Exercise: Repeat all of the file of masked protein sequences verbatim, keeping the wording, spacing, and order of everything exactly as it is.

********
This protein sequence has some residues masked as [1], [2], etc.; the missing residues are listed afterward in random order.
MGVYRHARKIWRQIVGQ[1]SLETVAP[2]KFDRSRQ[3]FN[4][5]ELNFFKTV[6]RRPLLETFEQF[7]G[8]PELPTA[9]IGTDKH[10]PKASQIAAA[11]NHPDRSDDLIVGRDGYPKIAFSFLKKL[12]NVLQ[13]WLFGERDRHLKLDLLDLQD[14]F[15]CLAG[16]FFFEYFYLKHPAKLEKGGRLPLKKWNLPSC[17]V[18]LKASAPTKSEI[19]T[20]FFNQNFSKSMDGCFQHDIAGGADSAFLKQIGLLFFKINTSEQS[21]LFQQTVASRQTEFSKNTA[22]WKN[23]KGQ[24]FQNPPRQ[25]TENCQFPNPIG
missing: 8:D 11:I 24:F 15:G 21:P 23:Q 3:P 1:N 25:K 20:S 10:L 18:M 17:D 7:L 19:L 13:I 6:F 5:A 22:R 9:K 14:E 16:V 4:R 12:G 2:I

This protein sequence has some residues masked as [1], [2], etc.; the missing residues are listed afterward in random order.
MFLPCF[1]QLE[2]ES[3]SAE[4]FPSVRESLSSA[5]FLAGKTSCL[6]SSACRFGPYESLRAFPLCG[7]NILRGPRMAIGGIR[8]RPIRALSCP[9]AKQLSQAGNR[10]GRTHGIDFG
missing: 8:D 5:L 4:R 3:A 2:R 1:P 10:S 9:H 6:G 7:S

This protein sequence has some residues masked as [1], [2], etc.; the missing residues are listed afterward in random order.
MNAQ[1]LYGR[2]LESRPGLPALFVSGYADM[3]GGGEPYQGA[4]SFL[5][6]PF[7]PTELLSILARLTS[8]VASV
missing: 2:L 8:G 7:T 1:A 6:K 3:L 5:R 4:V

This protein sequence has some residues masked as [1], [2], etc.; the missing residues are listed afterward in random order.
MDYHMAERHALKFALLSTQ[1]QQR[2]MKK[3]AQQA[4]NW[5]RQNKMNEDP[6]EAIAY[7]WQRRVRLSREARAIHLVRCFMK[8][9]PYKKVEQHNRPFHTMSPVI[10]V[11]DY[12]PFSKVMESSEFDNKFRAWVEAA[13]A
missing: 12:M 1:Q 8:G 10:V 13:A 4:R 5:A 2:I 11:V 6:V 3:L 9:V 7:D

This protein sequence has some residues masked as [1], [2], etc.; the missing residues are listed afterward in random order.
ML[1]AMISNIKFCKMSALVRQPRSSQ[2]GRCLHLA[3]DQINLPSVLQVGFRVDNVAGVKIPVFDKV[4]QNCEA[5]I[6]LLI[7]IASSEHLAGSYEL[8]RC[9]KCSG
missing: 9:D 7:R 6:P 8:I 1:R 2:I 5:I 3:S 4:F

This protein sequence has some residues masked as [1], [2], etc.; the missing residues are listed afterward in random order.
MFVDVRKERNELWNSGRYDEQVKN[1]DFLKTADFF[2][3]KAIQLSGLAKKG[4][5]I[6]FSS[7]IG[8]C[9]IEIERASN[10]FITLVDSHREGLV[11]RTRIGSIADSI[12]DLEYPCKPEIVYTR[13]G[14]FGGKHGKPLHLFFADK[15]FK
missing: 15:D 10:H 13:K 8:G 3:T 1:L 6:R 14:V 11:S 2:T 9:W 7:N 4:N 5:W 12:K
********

This protein sequence has some residues masked as [1], [2], etc.; the missing residues are listed afterward in random order.
MGVYRHARKIWRQIVGQ[1]SLETVAP[2]KFDRSRQ[3]FN[4][5]ELNFFKTV[6]RRPLLETFEQF[7]G[8]PELPTA[9]IGTDKH[10]PKASQIAAA[11]NHPDRSDDLIVGRDGYPKIAFSFLKKL[12]NVLQ[13]WLFGERDRHLKLDLLDLQD[14]F[15]CLAG[16]FFFEYFYLKHPAKLEKGGRLPLKKWNLPSC[17]V[18]LKASAPTKSEI[19]T[20]FFNQNFSKSMDGCFQHDIAGGADSAFLKQIGLLFFKINTSEQS[21]LFQQTVASRQTEFSKNTA[22]WKN[23]KGQ[24]FQNPPRQ[25]TENCQFPNPIG
missing: 8:D 11:I 24:F 15:G 21:P 23:Q 3:P 1:N 25:K 20:S 10:L 18:M 17:D 7:L 19:L 13:I 6:F 5:A 22:R 9:K 14:E 16:V 4:R 12:G 2:I

This protein sequence has some residues masked as [1], [2], etc.; the missing residues are listed afterward in random order.
MFLPCF[1]QLE[2]ES[3]SAE[4]FPSVRESLSSA[5]FLAGKTSCL[6]SSACRFGPYESLRAFPLCG[7]NILRGPRMAIGGIR[8]RPIRALSCP[9]AKQLSQAGNR[10]GRTHGIDFG
missing: 8:D 5:L 4:R 3:A 2:R 1:P 10:S 9:H 6:G 7:S

This protein sequence has some residues masked as [1], [2], etc.; the missing residues are listed afterward in random order.
MNAQ[1]LYGR[2]LESRPGLPALFVSGYADM[3]GGGEPYQGA[4]SFL[5][6]PF[7]PTELLSILARLTS[8]VASV
missing: 2:L 8:G 7:T 1:A 6:K 3:L 5:R 4:V

This protein sequence has some residues masked as [1], [2], etc.; the missing residues are listed afterward in random order.
MDYHMAERHALKFALLSTQ[1]QQR[2]MKK[3]AQQA[4]NW[5]RQNKMNEDP[6]EAIAY[7]WQRRVRLSREARAIHLVRCFMK[8][9]PYKKVEQHNRPFHTMSPVI[10]V[11]DY[12]PFSKVMESSEFDNKFRAWVEAA[13]A
missing: 12:M 1:Q 8:G 10:V 13:A 4:R 5:A 2:I 11:V 6:V 3:L 9:V 7:D

This protein sequence has some residues masked as [1], [2], etc.; the missing residues are listed afterward in random order.
ML[1]AMISNIKFCKMSALVRQPRSSQ[2]GRCLHLA[3]DQINLPSVLQVGFRVDNVAGVKIPVFDKV[4]QNCEA[5]I[6]LLI[7]IASSEHLAGSYEL[8]RC[9]KCSG
missing: 9:D 7:R 6:P 8:I 1:R 2:I 5:I 3:S 4:F

This protein sequence has some residues masked as [1], [2], etc.; the missing residues are listed afterward in random order.
MFVDVRKERNELWNSGRYDEQVKN[1]DFLKTADFF[2][3]KAIQLSGLAKKG[4][5]I[6]FSS[7]IG[8]C[9]IEIERASN[10]FITLVDSHREGLV[11]RTRIGSIADSI[12]DLEYPCKPEIVYTR[13]G[14]FGGKHGKPLHLFFADK[15]FK
missing: 15:D 10:H 13:K 8:G 3:T 1:L 6:R 14:V 11:S 2:T 9:W 7:N 4:N 5:W 12:K